We should focus on protecting our democracies, values and freedoms, while also paying respect to our different historical experiences. At the same time, Slovenia firmly believes that the continuation of the EU enlargement process towards the countries of Western Balkans should be a part of the vision of a Union that radiates its attractive power.

We are truly encouraged by the strong agreement on the next Multiannual Financial Framework and, even more importantly, on the Recovery Fund. It proves that political will, common interest and the leading principle of benefit for all are as strong as ever and that the EU can deliver when it is under pressure. But we should be able to be effective also when not subject to such pressure.

With my fellow Foreign Ministers we will discuss the role of regional cooperation and new forms of multilateral engagement. With global international organizations weakened, the tendency goes towards smaller, regional frameworks. As for Slovenia, our eyes are again on the geographic and cultural space that has shaped us through centuries – the Central Europe.

This is no nostalgia. It is about concrete projects to better connect our countries, primarily with transport and energy infrastructure. There is also room for cooperation with partners outside the region. The Three Seas Initiative, connecting 12 European nations with other European partners and the USA on a very project-based agenda, is an excellent example of such new mechanism.

No economic recovery or resilience regarding health, climate or social crisis is possible without stability and security. European security is of paramount importance and we must engage more regarding European Common Security and Defence Policy.

European security does not exist without Trans-Atlantic Alliance. Even when we do not see exactly eye to eye, or have competing interests, security – together with values and democratic standards – is the cornerstone of our partnership. We must safeguard it, also by accepting the concept of fair burden-sharing, however unpopular it may be with our Ministers of Finance or public opinion.

Security comes at a price – we know it from automotive industry, where  decades of investments in safety resulted in so many lives saved on to streets. Our investment in national security is saving lives too. In addition, combining the resources and skills of both EU and NATO will provide a solid base to face both conventional and new security challenges.

Cyber security and digitalization will be addressed in the final two panels. In this regard, three issues come to my mind.

The first is the importance of effective, affordable and accessible digital tools, as demonstrated during the pandemic. Diplomacy moved to online platforms. Business meetings are conducted from private kitchen tables. In an ironic twist, we had to tell our children to stay home and turn on the computer – because that’s where the school is taking place. The good part is that for the first time they opted for playing with their friends – outdoor.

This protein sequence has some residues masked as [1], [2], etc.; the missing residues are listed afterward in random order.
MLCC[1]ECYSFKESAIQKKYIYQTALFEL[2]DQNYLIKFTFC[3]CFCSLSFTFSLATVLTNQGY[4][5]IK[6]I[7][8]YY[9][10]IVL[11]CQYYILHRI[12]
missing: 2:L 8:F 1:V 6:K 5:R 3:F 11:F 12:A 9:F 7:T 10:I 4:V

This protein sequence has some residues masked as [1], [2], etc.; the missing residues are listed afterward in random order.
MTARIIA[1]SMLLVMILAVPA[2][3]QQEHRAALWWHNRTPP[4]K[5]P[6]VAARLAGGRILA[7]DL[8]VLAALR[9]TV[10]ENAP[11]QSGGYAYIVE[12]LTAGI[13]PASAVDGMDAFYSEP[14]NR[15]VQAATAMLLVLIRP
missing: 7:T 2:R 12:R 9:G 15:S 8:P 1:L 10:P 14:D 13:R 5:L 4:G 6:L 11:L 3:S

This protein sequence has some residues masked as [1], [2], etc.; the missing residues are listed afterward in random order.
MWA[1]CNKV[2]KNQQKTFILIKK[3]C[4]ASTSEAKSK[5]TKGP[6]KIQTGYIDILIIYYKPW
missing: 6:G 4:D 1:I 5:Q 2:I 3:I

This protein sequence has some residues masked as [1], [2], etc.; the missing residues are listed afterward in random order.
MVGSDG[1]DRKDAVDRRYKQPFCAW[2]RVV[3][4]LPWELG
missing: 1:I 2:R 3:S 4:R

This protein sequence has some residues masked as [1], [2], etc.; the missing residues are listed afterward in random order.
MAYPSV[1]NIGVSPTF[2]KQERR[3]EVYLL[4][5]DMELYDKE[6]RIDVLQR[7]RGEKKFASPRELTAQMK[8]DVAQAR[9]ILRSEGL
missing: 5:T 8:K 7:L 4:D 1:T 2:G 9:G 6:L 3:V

Of course, digitalization has been on an unstoppable rise for quite some time. Slovenia is honoured to host the first UNESCO International Research Centre on Artificial Intelligence. We see it as an immense opportunity in terms of science, innovation, education and – as a final result – development.

Second, the threat to our cyber assets is probably higher than a threat of armed conflict.  We must address the delicate balance between the open character of cyber space, benefits of wide cooperation and protecting key digital infrastructure. We need trust-worthy suppliers to build up our critical ICT infrastructure.

Thirdly, we need to think about European solutions, European autonomy in cyber space. This is both an issue of cyber-security as well as of new Europe-wide industrial policies that may become a key to Europe’s continued prosperity.

To sum it up: today’s post-COVID world may look different. But the changes are not a surprise – the virus has just helped us see them in a clearer, albeit very painful light. I want to pay my respects to more than 800,000 victims of the virus worldwide. They are the wake-up call that we simply must hear. We must see it as an incentive to adapt, to be inventive, and to find mutual interest with our closest and most reliable partners.

BSF has been a highly respectable discussion forum for 15 years. It remains so even in the times of Covid-19. My thanks go to Peter and his team, to the Centre for European Perspective, strategic partners and sponsors, who all made BSF 2020 a reality – and not a virtual one!

It is so good to see you all here – I wish you all a fruitful discussion, and I already use the opportunity to invite you to 2021 Slovenian EU Presidency edition of the Bled Strategic Forum.

Thank you